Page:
every summer we would go strawberry-picking. my mom kept the berry baskets from year to year, hanging in our one-car garage. we’d go “out east” on long island, get all sunburned and strawberry-stained. my dad would quip, “one for the basket, one for the breadbasket,” chomping in-between picking.
when my children were littler, we would do the same. thompson strawberry farm in the county was our destination. the kiddos were also big fans of “the breadbasket” and i have pictures to prove it. sweetest moments, in all good ways.
if you were to describe a strawberry, you would try to describe its long-conic shape, the petals at the top where the stem connects. then you would likely go on to describe the color as it matures, the way it crunches, the way it tastes, the way seeds might get stuck in your teeth and, maybe, the way juice would stain your hands and, probably, your clothing. there’s nothing quite like a strawberry fresh-off-the-vine on a hot summery-sun day in the middle of a field with your tummy kind of pokin’ at you. amaaaaazing. my dad would agree.
as we walked on the trail, we encountered this strawberry-shaped pod. it’s a wild teasel. upside-down. but teasel is the perfect name for this flowering plant. for unless you spoke to the prickly nature of this, you could be describing the shape, the sessile leaves, the stem of a strawberry. any touch or, worse yet, a bite, would indeed tell you the difference. naturally, the color – or lack thereof – would also never tease you into picking it for your berry basket.
i guess you really need to examine closely what you believe to be a strawberry or what you think might be a strawberry. you need to question the properties of a real strawberry. you may need to research.
just because it sort of looks like a strawberry does not make it a strawberry. and, for your well-being, you need to be able to tell the difference.
enough was a long time ago. enough was after the first mass shooting. “enough” is no longer relevant.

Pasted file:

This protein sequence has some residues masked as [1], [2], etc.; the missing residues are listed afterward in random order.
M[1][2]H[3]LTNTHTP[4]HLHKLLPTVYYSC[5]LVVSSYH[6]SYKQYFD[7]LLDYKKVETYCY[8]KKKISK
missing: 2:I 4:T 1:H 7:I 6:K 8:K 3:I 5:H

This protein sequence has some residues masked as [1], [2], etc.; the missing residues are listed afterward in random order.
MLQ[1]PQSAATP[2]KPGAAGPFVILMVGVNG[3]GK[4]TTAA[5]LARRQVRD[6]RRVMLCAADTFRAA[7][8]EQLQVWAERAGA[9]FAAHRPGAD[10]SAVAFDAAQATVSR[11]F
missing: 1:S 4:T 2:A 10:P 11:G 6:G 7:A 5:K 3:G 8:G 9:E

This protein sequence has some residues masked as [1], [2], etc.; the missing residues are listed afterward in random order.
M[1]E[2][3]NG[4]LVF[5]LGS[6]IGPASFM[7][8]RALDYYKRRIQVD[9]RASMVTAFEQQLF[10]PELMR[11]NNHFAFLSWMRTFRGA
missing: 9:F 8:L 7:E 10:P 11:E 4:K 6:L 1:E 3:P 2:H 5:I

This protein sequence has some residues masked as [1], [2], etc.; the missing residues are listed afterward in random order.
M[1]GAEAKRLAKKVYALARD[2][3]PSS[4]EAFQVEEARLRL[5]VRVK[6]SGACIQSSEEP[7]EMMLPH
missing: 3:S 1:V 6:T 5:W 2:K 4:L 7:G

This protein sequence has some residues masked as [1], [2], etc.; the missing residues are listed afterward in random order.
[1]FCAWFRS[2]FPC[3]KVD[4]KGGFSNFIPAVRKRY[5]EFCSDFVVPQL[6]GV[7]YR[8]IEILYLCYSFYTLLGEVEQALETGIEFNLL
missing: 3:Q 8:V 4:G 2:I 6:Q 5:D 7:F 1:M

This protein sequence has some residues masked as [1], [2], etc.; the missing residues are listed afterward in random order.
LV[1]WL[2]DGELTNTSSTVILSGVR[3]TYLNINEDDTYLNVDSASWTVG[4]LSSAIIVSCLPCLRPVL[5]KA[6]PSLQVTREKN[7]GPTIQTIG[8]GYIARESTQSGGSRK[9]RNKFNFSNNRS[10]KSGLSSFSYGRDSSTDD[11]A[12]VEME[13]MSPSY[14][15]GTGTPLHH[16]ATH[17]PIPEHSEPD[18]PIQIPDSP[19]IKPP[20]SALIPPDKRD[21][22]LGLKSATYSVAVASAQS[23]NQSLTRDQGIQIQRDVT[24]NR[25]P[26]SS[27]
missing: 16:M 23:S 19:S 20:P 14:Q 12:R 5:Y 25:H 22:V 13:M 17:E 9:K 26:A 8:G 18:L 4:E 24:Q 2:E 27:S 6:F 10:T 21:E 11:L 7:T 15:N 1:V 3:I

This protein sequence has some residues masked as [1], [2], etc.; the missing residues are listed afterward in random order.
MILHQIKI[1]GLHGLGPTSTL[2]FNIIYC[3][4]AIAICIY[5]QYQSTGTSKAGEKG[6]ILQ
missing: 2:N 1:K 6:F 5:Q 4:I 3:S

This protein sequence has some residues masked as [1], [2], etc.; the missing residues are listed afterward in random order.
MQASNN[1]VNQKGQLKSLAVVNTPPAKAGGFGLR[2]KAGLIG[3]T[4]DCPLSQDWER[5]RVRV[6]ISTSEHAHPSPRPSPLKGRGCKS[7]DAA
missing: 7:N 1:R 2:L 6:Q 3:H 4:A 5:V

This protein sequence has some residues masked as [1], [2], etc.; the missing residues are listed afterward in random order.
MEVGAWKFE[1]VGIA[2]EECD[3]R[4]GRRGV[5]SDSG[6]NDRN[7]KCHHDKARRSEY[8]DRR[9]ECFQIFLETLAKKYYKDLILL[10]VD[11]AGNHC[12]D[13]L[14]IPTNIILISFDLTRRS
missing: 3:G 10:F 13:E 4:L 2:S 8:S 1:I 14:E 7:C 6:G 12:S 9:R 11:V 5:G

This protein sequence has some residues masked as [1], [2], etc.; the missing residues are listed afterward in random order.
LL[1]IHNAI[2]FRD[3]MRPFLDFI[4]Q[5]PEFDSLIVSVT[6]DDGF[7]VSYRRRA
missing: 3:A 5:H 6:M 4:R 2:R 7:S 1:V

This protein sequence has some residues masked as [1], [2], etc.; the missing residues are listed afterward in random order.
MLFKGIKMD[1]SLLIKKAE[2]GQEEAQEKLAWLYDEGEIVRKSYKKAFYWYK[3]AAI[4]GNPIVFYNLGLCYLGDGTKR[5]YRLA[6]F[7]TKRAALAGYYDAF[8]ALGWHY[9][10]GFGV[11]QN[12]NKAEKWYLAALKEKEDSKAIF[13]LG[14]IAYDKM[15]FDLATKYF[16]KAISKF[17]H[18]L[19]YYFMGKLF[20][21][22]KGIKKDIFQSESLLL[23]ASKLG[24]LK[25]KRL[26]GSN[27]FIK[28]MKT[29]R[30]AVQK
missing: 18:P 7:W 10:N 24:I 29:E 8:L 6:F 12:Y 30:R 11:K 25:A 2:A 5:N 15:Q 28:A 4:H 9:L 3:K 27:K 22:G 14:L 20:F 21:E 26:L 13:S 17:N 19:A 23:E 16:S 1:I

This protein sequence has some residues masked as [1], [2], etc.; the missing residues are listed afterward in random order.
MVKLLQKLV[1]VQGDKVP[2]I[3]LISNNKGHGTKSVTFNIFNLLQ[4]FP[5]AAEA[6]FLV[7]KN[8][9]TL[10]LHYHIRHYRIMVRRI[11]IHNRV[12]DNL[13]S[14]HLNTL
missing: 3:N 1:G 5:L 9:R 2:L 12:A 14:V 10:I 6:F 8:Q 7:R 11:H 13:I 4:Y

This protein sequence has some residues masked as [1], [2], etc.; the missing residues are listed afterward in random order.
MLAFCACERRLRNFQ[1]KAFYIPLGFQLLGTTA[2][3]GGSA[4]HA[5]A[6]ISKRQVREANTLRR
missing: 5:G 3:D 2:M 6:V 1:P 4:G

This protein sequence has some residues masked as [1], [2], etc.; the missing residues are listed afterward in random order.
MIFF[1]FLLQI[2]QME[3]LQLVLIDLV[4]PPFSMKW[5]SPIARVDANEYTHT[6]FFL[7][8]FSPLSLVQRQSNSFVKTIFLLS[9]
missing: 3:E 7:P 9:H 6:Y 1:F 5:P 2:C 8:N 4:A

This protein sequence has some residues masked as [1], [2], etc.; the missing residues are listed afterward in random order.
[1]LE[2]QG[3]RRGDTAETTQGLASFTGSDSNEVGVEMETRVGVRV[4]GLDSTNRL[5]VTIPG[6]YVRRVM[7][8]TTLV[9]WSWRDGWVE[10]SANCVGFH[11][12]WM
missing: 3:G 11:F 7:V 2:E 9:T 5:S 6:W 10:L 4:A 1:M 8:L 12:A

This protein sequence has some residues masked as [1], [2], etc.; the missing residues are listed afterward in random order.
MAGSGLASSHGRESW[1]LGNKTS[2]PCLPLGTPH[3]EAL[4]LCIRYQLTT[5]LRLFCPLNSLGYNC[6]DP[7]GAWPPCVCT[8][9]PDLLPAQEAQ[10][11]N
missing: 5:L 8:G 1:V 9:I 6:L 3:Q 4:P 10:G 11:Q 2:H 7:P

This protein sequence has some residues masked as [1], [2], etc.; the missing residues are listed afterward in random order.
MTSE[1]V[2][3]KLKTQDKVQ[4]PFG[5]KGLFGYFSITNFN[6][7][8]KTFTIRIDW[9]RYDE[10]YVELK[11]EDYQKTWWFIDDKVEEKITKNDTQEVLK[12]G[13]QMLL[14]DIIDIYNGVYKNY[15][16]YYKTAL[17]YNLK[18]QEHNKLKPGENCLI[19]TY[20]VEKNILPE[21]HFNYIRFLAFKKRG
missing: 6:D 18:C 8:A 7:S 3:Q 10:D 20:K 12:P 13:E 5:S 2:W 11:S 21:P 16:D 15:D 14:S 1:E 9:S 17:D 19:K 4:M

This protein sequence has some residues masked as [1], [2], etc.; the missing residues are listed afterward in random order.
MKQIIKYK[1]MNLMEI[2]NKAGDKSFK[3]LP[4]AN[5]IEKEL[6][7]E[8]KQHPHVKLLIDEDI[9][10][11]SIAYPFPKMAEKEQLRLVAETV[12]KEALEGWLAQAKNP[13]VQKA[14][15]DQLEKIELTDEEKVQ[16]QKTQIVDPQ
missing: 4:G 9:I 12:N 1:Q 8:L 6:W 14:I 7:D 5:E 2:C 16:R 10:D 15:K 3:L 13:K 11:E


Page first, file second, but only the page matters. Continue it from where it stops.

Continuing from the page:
i hardly know what to say. every one of us in this country should be shocked into exhausted, sickened silence and then pushed into action, no longer sloughing off of the actual responsibility to protect the citizens of this land from the barrel of a gun, from the devastation of people’s lives blown apart.
this spacious-skies-amber-waves-of-grain united states is an embarrassment. the freedom to live life – at school, at church, at a concert, at the movies, in the mall, at the club, at the grocery store – the freedom to continue breathing is usurped by powerful money-rich-control-hungry leaders – voted into office, no less – with not even a nod to the sanctity of lives taken at gunpoint.
it is utterly shameful if you are not filled with rage, if you are not horrified with the guns in this land and those who support the exponential growth and prioritizing of their presence and the power they wield. they will utter their passive “heartfelt” “thoughts and prayers” and will soon forget their “outrage”. until the next time.
inc. magazine has surprised me time and again. in this period of marveling over the inclination of people in leadership positions around me making what-would-seem really questionable decisions, i have found inc. to be wise and thought-provoking and practical.